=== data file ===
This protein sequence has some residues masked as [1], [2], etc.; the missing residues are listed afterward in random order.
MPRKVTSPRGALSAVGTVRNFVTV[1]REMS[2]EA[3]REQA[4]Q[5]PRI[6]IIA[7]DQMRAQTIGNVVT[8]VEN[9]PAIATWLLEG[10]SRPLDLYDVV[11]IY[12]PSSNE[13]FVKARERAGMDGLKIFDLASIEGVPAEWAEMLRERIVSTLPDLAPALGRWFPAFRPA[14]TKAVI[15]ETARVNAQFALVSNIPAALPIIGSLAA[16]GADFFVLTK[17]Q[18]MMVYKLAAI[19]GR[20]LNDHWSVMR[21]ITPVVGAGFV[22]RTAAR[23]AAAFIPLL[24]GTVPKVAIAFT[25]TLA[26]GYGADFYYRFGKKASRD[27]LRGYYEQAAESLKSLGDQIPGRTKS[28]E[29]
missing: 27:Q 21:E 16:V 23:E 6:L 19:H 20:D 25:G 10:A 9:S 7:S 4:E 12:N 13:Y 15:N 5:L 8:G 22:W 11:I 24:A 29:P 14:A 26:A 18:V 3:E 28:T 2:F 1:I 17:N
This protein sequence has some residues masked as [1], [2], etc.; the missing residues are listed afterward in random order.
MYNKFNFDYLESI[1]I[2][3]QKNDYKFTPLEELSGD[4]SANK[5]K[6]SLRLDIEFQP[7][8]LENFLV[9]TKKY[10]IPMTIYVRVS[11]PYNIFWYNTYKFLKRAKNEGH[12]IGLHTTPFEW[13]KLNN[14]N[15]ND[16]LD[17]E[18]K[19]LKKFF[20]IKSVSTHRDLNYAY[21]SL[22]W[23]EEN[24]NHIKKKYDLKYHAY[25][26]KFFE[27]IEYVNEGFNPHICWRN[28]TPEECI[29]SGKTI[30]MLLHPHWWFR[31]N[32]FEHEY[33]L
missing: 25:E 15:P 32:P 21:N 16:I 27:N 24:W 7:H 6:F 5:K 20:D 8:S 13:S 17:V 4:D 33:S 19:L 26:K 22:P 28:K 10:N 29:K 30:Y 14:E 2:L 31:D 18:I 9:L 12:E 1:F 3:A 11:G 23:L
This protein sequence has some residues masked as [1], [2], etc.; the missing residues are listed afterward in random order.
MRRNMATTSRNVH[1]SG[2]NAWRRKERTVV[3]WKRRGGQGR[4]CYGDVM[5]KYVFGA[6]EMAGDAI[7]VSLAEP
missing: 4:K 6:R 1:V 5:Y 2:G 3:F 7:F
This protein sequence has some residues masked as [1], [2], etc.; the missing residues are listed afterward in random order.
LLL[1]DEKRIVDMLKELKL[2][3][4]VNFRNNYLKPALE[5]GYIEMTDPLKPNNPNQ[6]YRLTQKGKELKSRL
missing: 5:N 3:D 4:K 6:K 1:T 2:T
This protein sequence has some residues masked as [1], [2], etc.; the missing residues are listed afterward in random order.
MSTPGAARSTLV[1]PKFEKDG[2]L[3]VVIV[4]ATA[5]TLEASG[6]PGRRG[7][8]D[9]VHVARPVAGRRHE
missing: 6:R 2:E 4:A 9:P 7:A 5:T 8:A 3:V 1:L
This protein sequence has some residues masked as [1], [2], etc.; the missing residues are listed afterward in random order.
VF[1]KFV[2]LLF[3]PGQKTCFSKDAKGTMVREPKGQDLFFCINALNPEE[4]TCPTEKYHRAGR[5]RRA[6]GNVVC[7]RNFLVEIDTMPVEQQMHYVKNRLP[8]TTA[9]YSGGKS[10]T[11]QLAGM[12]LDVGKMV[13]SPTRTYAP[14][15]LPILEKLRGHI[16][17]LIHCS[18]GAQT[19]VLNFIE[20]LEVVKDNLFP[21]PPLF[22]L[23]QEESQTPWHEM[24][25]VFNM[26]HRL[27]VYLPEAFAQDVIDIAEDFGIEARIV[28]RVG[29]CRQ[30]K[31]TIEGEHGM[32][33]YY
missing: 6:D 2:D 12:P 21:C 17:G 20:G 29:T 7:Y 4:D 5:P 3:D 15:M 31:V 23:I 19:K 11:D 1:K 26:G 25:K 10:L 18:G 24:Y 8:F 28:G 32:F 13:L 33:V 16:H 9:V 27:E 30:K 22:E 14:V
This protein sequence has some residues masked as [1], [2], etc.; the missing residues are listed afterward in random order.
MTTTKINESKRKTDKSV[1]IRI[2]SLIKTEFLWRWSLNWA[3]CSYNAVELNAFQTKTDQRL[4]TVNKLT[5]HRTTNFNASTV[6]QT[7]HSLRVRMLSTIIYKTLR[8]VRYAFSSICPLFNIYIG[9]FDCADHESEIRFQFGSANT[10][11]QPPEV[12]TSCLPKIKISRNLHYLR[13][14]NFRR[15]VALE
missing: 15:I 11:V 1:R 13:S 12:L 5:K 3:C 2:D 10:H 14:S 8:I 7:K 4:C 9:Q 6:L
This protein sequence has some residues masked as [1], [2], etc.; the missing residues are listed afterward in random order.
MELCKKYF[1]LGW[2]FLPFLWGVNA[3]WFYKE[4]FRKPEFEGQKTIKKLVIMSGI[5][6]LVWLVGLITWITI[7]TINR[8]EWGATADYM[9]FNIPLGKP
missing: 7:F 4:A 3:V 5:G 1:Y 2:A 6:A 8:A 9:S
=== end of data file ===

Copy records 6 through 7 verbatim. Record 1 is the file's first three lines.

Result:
This protein sequence has some residues masked as [1], [2], etc.; the missing residues are listed afterward in random order.
VF[1]KFV[2]LLF[3]PGQKTCFSKDAKGTMVREPKGQDLFFCINALNPEE[4]TCPTEKYHRAGR[5]RRA[6]GNVVC[7]RNFLVEIDTMPVEQQMHYVKNRLP[8]TTA[9]YSGGKS[10]T[11]QLAGM[12]LDVGKMV[13]SPTRTYAP[14][15]LPILEKLRGHI[16][17]LIHCS[18]GAQT[19]VLNFIE[20]LEVVKDNLFP[21]PPLF[22]L[23]QEESQTPWHEM[24][25]VFNM[26]HRL[27]VYLPEAFAQDVIDIAEDFGIEARIV[28]RVG[29]CRQ[30]K[31]TIEGEHGM[32][33]YY
missing: 6:D 2:D 12:P 21:C 17:G 20:G 29:T 7:Y 4:D 5:P 3:D 15:M 31:V 23:I 19:K 11:D 1:K 26:G 25:K 10:L 18:G 24:Y 8:F 28:G 32:F 13:L 33:V 16:H 9:V 27:E 30:K 22:E 14:V
This protein sequence has some residues masked as [1], [2], etc.; the missing residues are listed afterward in random order.
MTTTKINESKRKTDKSV[1]IRI[2]SLIKTEFLWRWSLNWA[3]CSYNAVELNAFQTKTDQRL[4]TVNKLT[5]HRTTNFNASTV[6]QT[7]HSLRVRMLSTIIYKTLR[8]VRYAFSSICPLFNIYIG[9]FDCADHESEIRFQFGSANT[10][11]QPPEV[12]TSCLPKIKISRNLHYLR[13][14]NFRR[15]VALE
missing: 15:I 11:V 1:R 13:S 12:L 5:K 3:C 2:D 10:H 14:S 8:I 7:K 4:C 9:Q 6:L